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The Delaware Bankruptcy Insider is a premier blog designed to bring its readers a comprehensive analysis of the latest Delaware corporate bankruptcy news and rulings. Brought to you by Ashby & Geddes, P.A.
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The Court Adopts The “Receipt Date” For New Value Defense
Giuliano v. Innovative Nationwide Builders, Inc. (In re Ultimate Acquisition Partners LLP), Adv. No. 11-52633 (MFW) (Bankr. D. Del. Jan. 31, 2014)
In this Memorandum Opinion, the Honorable Mary F. Walrath denied the motion for summary judgment of defendant Innovative Nationwide Builders, Inc. filed in response to the Trustee’s preference complaint because material issues of fact existed as to the defenses it asserted. Although denial of summary judgment on preference claims is routine, in rendering its decision, the Court in Innovativeopined on an unsettled issue within the Third Circuit – namely, how parties in a preference action can determine when a challenged transfer is made for purposes of the new value defense under section 547(c) of the Bankruptcy Code when such transfer is made by a currently dated check.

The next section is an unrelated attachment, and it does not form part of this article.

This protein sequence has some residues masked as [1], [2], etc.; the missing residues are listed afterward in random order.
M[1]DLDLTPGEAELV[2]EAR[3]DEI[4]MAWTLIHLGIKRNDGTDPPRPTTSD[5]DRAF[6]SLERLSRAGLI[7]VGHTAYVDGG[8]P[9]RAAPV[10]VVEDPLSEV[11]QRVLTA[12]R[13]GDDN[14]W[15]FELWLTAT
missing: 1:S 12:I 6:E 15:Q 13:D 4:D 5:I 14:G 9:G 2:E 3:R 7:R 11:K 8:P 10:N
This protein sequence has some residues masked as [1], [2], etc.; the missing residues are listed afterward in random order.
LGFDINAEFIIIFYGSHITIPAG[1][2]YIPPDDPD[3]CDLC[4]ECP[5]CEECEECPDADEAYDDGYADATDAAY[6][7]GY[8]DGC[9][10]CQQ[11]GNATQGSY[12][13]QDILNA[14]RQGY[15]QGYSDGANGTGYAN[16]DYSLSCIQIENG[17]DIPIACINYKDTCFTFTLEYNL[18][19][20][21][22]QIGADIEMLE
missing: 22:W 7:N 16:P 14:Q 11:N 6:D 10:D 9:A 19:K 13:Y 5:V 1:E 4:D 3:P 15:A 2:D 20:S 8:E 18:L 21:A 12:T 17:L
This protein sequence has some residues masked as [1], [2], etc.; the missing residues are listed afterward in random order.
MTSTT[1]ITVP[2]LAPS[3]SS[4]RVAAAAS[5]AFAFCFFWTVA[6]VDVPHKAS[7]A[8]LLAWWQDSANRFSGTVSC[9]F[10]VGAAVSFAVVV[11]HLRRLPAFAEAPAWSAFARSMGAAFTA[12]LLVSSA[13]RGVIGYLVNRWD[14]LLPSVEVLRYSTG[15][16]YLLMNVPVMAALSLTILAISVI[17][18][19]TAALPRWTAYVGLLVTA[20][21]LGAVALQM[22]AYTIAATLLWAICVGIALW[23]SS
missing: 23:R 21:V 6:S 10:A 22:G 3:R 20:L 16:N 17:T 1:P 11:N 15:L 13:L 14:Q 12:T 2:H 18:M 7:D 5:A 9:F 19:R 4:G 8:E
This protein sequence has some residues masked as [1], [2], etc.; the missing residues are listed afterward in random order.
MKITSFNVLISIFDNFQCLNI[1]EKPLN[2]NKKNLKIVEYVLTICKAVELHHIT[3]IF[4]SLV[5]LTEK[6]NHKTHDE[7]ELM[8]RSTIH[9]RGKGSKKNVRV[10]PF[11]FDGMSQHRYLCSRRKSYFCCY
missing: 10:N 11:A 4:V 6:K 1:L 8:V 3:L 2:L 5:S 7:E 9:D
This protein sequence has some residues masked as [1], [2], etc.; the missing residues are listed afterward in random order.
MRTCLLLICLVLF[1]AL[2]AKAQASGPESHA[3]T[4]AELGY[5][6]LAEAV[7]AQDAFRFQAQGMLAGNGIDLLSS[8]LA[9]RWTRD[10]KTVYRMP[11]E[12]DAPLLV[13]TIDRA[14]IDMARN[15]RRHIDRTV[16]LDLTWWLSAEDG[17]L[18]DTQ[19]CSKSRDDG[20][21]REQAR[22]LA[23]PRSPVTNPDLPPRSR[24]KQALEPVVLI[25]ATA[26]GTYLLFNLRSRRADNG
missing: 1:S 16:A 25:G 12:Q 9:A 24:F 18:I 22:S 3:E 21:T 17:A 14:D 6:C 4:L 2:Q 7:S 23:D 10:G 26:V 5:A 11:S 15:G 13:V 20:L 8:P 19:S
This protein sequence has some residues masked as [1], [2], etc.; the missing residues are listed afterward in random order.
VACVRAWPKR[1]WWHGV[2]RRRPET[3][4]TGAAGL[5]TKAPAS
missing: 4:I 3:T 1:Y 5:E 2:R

To successfully assert the new value defense under section 547(c) of the Bankruptcy Code, a defendant must prove, inter alia, that unsecured new value was provided to the debtor after the allegedly preferential transfer was made. However, when an allegedly preferential transfer is made by a currently dated check, an issue of dispute often arises as to when such transfer was made, i.e. when the check is honored by the bank or when it is received by the creditor. The Third Circuit Court of Appeals has yet to opine on this question other than in dicta. In reaching its decision in Innovative, the Bankruptcy Court canvassed the decisions of other circuit courts as well as the lower courts within the Third Circuit and found that those confronted with this issue rely on the receipt date. Consistent with those holdings (and common practice among practitioners in Delaware), the Court held that the receipt date controls, which in this specific instance allowed the defendant to assert the new value defense. Notwithstanding, however, the defendant failed to present evidence as to the amount of new value provided to the estates, and thus, the Court denied summary judgment.